The blend consists of a Honduran Connecticut Shade wrapper. The binder is Cuban seed tobacco from the Dominican Republic. The filler is all Cuban seed, from both Nicaragua and the Dominican Republic. The robusto measures 5½x54 and it’s made at the Von Eicken Cigar Factory in the Dominican Republic. The factory is better known under the previous name: Charles Fairmorn.

The cigar starts off with bonus points for looks. It doesn’t get any better than with a pigtail and a closed foot in my book. This cigar has both. Add a simple yet sophisticated band and you’re halfway there. That the velvet-like smooth wrapper isn’t very oily and a bit pale in color doesn’t even matter anymore. The wrapper is not very light in color for a Connecticut Shade wrapper though. The cigar feels well constructed. The aroma is mild and quite woody.

The cold draw is fine, yet quite flavorless. The first five minutes of smoking give a mild flavor. The typical mustiness of Connecticut Shade, much like old books, with some sweetness. But it is Honduran Connecticut, and that means that the mustiness isn’t as distinct and strong as with Ecuadorian of Connecticut grown Connecticut Shade. After a third, some young wood shows up, with some spice, and leather. But the musty Connecticut flavor is still around. The retrohale gives a bit of a nutmeg and cinnamon flavor. There is a herbal spice noticeable on the back of the tongue. Halfway a hazelnut flavor shows up. Which is a pleasant change of pace, but not unexpected. Honduran Connecticut Shade often has a nutty flavor as well. The sweetness gets stronger. In the final third, there is a spicy yet sweet cedar flavor with a tangy acidity.

The draw is flawless. The ash is quite dark and the burn had to be corrected a few times. The smoke is fine. When it comes to construction, there are no complaints. Yet this is a cigar mild to medium in body and mild to medium in flavor. The classic Connecticut Shade mustiness is the dominant flavor and if you don’t like that, this is not your cigar. The smoke time is two hours.

Would I buy this cigar again? No. There are plenty of Kristoff cigars that I love but this isn’t one of them.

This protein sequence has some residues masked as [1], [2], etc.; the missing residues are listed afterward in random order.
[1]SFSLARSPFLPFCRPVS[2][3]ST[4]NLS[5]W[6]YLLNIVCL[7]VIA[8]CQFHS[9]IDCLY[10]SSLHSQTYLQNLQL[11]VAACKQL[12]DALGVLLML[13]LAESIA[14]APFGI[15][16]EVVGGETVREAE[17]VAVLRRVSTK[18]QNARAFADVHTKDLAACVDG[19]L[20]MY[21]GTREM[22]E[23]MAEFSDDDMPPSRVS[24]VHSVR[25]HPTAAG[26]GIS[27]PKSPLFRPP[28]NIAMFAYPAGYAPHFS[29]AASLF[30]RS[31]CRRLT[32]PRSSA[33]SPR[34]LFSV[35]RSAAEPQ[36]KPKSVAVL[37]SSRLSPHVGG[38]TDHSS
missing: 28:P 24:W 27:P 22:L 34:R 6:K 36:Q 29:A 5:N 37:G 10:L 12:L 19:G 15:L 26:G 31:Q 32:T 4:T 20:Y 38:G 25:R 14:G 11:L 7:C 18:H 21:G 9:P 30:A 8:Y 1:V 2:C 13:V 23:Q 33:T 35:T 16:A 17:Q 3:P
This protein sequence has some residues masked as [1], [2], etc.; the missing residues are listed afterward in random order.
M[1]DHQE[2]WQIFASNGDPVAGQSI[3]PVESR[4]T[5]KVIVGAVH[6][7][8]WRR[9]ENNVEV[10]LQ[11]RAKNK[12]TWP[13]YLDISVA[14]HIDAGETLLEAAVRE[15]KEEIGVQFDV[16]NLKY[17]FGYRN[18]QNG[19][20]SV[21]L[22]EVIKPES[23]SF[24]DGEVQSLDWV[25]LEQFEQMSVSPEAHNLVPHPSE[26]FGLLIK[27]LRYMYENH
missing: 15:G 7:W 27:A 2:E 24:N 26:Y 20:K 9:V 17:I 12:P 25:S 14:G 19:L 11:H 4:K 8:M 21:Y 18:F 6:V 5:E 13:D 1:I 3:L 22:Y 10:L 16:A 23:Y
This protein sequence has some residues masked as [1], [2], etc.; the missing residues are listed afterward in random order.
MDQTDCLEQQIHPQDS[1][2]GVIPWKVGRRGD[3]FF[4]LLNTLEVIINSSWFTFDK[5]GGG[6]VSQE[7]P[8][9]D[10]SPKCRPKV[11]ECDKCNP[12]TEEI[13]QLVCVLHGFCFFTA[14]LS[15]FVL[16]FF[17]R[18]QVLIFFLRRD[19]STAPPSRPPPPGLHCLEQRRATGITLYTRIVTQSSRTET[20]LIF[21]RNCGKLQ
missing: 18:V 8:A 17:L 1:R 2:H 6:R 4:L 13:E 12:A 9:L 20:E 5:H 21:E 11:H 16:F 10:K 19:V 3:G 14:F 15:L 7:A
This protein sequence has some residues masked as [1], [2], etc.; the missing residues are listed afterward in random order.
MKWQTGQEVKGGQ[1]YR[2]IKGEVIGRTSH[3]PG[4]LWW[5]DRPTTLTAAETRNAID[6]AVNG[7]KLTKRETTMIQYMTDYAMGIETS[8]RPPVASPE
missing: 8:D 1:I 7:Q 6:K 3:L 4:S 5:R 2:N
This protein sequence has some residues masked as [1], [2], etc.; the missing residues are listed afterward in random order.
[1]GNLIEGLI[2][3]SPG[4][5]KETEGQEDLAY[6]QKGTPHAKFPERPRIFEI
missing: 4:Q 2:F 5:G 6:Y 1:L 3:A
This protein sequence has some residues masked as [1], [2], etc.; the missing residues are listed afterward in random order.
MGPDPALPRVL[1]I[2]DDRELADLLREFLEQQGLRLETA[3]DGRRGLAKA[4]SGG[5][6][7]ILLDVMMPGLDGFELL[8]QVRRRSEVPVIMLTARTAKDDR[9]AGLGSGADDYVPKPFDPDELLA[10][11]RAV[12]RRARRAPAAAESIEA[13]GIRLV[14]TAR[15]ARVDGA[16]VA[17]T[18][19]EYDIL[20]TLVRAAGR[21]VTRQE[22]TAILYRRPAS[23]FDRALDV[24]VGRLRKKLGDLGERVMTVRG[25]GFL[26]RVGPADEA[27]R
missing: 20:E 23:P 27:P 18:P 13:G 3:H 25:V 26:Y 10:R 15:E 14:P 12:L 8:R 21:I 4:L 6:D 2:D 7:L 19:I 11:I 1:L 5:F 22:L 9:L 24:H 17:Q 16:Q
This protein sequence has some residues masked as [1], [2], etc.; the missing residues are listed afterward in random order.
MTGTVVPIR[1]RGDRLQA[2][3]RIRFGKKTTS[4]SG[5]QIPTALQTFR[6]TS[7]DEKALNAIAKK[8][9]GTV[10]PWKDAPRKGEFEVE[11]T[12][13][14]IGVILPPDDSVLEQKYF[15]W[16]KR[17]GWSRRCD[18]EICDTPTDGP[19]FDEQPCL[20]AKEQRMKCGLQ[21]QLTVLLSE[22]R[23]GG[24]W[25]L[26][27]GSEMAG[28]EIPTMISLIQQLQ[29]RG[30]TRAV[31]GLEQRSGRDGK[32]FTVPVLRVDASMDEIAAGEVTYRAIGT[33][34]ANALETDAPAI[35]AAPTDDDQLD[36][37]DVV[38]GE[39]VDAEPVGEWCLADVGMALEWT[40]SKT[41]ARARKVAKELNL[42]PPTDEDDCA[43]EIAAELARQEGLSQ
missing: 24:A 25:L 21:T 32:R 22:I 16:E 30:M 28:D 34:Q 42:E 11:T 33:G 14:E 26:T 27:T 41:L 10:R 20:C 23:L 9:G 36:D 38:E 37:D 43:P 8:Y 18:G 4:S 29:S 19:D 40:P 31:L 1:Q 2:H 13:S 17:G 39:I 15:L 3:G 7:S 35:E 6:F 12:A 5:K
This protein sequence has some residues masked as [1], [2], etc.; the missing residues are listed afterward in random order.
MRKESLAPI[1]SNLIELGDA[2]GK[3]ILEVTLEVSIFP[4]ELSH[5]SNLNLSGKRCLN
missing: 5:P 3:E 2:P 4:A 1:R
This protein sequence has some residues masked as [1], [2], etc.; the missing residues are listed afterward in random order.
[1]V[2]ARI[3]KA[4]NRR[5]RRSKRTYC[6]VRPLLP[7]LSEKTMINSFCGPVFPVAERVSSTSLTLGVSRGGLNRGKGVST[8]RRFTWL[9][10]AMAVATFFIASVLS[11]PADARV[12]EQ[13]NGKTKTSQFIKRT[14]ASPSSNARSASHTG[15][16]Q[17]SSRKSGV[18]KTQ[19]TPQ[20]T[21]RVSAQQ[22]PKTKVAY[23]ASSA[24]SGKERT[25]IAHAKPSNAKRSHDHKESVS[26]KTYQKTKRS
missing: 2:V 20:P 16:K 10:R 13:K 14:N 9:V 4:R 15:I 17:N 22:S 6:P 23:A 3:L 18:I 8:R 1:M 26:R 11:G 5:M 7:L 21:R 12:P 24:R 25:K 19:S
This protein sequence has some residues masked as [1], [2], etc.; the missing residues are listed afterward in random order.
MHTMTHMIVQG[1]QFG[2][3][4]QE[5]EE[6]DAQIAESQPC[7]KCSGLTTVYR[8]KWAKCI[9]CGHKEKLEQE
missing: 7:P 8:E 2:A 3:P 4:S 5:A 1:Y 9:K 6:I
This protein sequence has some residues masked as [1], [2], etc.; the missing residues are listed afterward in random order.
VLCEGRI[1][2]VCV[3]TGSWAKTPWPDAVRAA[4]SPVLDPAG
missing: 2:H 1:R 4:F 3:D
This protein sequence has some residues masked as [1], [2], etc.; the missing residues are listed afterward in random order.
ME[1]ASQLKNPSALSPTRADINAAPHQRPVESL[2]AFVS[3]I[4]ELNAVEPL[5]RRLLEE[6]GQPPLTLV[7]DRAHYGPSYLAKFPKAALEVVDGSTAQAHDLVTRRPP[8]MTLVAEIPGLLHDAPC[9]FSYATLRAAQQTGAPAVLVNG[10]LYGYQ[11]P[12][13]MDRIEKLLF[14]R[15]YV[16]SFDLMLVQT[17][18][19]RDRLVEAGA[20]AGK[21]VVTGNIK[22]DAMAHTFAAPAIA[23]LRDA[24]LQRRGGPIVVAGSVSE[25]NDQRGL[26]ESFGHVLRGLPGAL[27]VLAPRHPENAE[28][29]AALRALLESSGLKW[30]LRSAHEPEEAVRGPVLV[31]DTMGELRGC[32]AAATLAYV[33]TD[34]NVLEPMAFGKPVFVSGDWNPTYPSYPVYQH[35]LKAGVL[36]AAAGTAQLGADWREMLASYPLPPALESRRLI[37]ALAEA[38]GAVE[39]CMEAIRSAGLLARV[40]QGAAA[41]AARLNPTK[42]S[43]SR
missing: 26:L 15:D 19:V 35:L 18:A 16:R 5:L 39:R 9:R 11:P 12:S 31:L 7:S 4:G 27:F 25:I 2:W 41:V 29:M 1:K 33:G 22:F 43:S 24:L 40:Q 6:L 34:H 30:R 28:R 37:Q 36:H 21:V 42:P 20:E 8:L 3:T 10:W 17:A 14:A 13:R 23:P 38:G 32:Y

Categories: 88, Charles Fairmorn, Dominican cigars, Kristoff | Tags: , , , ,

Cimarron Maduro Robusto

Cimarron Maduro Robusto. Cimarron is an area in the south of America. It runs from Colorado to Oklahoma. But this cigar doesn’t come from that area, nor does it contains tobacco from the area. It is a cigar by Tabacalera El Artista, a Dominican cigar manufacturer & tobacco grower. Ministry of Cigars did a review of the Cimarron Connecticut before.

Tabacalera El Artista is around since the 1960s. As tobacco growers and as cigar manufacturers. But up until a few years ago, most of the cigars El Artista made were private labels for others. With the new generation coming in, things change. Brands for themselves, plus the return of some ancient tobaccos. Tobaccos with low yield, but specific flavors that were almost eradicated such as Dominican Negrito. And newly developed varieties such as T13, completely crossbred and developed by Tabacalera El Artista. Both of these tobaccos are in the Cimarron Maduro. The wrapper is Mexican though. And the filler also has some Colombian tobacco to create the necessary acidity for balance.

The cigar looks amazing. A toothy, dark, almost black wrapper. It is oily, and it feels like fine sandpaper. The construction feels great. The fresh green, white, and gold band stands out on the dark wrapper. The aroma is deep, a mixture of dark chocolate with barnyard.